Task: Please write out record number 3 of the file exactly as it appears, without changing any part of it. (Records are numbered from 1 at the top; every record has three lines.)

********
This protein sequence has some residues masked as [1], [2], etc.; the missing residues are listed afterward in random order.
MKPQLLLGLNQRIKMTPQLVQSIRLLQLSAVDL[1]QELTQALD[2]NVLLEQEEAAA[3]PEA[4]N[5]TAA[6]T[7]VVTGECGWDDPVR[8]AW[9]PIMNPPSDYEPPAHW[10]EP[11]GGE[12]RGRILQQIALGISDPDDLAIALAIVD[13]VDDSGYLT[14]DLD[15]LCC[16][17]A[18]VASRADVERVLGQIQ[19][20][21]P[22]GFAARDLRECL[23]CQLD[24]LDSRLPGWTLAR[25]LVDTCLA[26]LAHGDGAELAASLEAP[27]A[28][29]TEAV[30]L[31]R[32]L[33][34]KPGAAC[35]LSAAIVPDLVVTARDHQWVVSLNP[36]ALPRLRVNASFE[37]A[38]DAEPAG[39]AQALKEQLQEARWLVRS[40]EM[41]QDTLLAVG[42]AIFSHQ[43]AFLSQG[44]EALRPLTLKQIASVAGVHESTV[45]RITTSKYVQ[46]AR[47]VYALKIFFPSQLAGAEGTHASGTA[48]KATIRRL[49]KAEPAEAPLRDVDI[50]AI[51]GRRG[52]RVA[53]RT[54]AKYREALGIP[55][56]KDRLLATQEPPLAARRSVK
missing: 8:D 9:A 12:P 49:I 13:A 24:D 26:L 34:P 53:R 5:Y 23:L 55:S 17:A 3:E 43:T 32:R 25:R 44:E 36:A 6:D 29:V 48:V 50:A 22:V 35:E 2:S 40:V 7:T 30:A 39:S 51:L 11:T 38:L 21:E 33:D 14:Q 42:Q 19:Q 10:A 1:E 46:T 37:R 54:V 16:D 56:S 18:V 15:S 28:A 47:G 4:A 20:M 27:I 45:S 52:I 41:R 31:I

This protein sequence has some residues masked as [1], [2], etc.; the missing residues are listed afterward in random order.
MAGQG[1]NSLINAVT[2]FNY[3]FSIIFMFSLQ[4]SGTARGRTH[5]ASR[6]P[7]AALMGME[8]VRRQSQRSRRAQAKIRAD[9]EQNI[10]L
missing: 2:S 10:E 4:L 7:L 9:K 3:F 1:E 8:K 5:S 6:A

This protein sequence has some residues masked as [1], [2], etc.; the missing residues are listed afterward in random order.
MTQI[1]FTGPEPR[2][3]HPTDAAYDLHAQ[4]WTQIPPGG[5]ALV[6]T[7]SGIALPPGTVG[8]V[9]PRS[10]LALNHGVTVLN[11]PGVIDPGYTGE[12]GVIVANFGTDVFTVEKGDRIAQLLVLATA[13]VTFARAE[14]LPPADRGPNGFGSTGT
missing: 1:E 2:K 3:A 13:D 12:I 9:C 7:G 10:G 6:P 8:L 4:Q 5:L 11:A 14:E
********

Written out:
This protein sequence has some residues masked as [1], [2], etc.; the missing residues are listed afterward in random order.
MTQI[1]FTGPEPR[2][3]HPTDAAYDLHAQ[4]WTQIPPGG[5]ALV[6]T[7]SGIALPPGTVG[8]V[9]PRS[10]LALNHGVTVLN[11]PGVIDPGYTGE[12]GVIVANFGTDVFTVEKGDRIAQLLVLATA[13]VTFARAE[14]LPPADRGPNGFGSTGT
missing: 1:E 2:K 3:A 13:D 12:I 9:C 7:G 10:G 6:P 8:L 4:Q 5:L 11:A 14:E